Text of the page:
John Dowland (1563–1626) was an English composer, lutenist and singer. The lyrics of most of his songs are, through lack of evidence to the contrary, conventionally attributed to Dowland himself.
- True love cannot be changed,
Though delight from desert
But yet or ere I part (O cruel),
Kiss me sweet, kiss me sweet my jewel.
- "Wilt thou unkind thus reave me of my heart", line 25, The First Book of Songs (1597)
- Come again: sweet love doth now invite,
Thy graces that refrain,
To do me due delight,
To see, to hear, to touch, to kiss, to die,
With thee again in sweetest sympathy.
- Flow my tears, fall from your springs,
Exil'd for ever: let me mourn
Where night's black bird her sad infamy sings,
There let me live forlorn.
- Hark you shadows that in darkness dwell,
Learn to contemn light,
Happy, happy they that in hell
Feel not the world's despite.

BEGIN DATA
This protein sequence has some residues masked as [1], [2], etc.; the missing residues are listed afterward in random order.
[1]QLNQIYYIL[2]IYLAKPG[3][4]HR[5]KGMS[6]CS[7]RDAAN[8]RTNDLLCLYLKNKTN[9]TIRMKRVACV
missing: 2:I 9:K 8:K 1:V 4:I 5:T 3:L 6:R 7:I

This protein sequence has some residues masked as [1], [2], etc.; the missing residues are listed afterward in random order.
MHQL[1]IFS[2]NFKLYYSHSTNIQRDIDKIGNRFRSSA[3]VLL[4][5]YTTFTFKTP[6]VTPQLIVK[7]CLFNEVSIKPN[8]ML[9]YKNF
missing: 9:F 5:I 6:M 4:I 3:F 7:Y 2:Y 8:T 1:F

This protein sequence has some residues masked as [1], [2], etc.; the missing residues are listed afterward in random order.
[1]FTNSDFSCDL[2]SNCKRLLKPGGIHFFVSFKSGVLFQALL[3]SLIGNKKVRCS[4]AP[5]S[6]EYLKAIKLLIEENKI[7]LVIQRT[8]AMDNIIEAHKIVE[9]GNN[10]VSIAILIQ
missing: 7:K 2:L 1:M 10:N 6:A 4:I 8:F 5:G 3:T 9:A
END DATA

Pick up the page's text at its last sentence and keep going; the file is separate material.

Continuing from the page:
- "Flow my tears", line 21, The Second Book of Songs
- Semper Dowland semper dolens.
- Translation: Always Dowland, always sorrowful.
- Title of a pavan in Lachrimae, or Seven Tears (1604)
- He was the rarest musician that his age did behold; having travelled beyond the seas, and compounded English with foreign skill in that faculty.
- Thomas Fuller The History of the Worthies of England ( 1840), vol. 2, p. 426.
- My favourite musician happens to be the same as Shakespeare's: John Dowland. His songs are sorrowful but heal the soul by their sweetness and courage.
- Robert Graves, letter to Idries Shah, September 6, 1968; published in Between Moon and Moon: Selected Letters of Robert Graves 1946-1972, (1984), p. 272.
Last modified on 8 April 2014, at 13:52